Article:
New chief at the Pentagon

LIKE all senior non-coms in the military, John Tower should know who the slackards are in his outfit and how to get things done without a lot of bureaucratic fuss. Mr. Tower, a bosun's mate who kept his petty officer status in the Naval Reserve for years, will need those skills and more in his new role as Pentagon chief. He inherits a US military that is better equipped and better trained than a decade ago, when Jimmy Carter began to turn around a ``hollow army.'' Ronald Reagan poured money and pride back into military service, and it shows.

But the outgoing commander in chief also failed to root out ``waste, fraud, and abuse,'' as he promised, and as the Pentagon procurement scandal so painfully shows. And his main man at Defense - Caspar Weinberger - was hardly discriminating in his weapons purchases.

Nor did Mr. Weinberger ever try to knock heads among the services, letting them each have pretty much what they wanted without getting rid of the petty rivalries that so often mean costly duplication of sacrosanct ``roles and missions'' as well as hardware. Rather than the more modest and steady buildup that was necessary, the Reagan administration - with the help of John Tower, then a senator, and other hawks - went for double-digit increases during its glory days.

The result was predictable: Congress eventually sat on military spending and the services suffered exactly the kind of up-and-down budget cycle that experts warn against.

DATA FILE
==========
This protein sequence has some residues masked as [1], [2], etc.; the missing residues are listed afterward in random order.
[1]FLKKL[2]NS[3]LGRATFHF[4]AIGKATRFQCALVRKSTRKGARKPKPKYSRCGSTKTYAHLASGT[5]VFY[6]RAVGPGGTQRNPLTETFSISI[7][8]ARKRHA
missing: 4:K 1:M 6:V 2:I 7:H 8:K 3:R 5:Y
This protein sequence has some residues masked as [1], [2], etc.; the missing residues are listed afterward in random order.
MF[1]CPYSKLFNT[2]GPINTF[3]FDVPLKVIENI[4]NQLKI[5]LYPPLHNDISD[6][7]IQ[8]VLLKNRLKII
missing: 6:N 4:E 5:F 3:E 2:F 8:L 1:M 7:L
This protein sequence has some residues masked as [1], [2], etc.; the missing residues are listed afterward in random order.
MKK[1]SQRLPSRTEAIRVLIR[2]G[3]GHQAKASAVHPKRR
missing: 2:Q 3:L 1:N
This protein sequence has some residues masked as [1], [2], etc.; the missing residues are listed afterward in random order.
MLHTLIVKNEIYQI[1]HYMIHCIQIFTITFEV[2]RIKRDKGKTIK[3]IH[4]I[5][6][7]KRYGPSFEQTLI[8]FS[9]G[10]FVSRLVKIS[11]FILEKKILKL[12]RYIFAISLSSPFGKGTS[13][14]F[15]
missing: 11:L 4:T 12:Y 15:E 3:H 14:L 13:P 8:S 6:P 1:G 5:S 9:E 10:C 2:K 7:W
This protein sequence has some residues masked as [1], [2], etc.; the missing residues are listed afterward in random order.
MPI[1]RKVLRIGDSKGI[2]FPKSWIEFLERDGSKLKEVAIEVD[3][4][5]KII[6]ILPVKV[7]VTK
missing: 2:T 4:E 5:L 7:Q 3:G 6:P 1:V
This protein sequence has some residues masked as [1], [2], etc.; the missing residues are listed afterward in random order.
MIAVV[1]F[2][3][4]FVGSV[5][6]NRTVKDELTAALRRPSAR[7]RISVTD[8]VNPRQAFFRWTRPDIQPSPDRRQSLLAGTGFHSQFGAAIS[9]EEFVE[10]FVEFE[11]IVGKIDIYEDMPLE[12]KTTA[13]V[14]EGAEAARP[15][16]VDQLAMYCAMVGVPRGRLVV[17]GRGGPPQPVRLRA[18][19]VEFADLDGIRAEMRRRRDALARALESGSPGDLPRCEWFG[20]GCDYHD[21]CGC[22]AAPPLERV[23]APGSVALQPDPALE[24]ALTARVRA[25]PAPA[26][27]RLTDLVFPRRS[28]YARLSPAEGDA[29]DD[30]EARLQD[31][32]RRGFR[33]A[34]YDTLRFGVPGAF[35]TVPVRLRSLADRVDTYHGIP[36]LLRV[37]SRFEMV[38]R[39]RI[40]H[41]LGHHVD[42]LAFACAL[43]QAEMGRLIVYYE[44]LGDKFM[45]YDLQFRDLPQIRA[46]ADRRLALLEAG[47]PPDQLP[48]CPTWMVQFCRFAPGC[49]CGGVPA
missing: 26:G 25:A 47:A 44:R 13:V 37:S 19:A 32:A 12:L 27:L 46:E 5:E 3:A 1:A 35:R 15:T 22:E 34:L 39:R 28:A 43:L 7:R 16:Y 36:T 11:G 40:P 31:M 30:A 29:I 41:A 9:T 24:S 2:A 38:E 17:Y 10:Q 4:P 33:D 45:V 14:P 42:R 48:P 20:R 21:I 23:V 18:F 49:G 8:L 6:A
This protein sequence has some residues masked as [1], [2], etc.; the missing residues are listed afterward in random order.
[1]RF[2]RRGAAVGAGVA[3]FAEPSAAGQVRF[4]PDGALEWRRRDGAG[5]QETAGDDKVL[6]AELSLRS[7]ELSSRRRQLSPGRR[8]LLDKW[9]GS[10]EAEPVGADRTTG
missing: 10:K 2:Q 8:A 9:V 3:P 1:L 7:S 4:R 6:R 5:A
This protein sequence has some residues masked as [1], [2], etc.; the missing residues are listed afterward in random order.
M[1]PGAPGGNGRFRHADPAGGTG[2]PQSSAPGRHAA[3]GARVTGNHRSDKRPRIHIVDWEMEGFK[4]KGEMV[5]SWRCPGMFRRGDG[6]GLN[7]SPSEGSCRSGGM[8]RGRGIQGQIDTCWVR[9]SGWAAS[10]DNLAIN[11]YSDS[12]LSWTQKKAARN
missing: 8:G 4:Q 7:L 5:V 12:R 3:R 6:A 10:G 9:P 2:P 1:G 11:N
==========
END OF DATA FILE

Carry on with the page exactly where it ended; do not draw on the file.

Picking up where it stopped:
What now for Tower?

First, he'll have to prove that his years in Congress as a Pentagon buddy and his recent business ties to defense contractors won't prevent his making the necessary hard choices.

He should ax a few questionable items right off the bat to show he means business. Better to do that then nibble at programs or stretch them out, which only costs more in the long run. And far better than going for the ``easy'' cuts in less glamorous training and support programs, which undercut military readiness and sustainability. Once a teen-age sailor on a gunboat during World War II, Tower should know that ammunition, spare parts, and peacetime practice can be just as crucial as the latest high-tech gadget.

``The bottom line,'' as Tower himself said, ``is that we must provide at least as much if not more defense for less money.''

Second, Tower - along with the rest of the national security team, James Baker at State, CIA chief William Webster, and national security adviser Brent Scowcroft - should reassess US military goals and strategies.

The world has changed a lot in eight years. It's not quite soon enough to declare victory in the cold war, but the Russian bear has pulled in his claws - not all the way, but certainly enough to make a difference.

Real nuclear disarmament now seems a distinct possibility, as is the scaling back of superpower forces abroad. If the United States is threatened at all - and the wisdom of its people certainly indicates this - it is by economic competition from abroad. The more likely threat of violent attack is from terrorism and other forms of ``unconventional war.''

All these changes demand a fresh look at what the US military forces should consist of, how they should be trained and armed, and where they should be deployed.

Preserving the peace - and using military might when necessary - will still be very expensive. But there are plenty of good ideas about how to get a more efficient and more effective defense force that responds to today's military, diplomatic, and economic challenges.

John Tower's job will be to consider these ideas, come up with others, and act the stern and wily chief petty officer in making them work.

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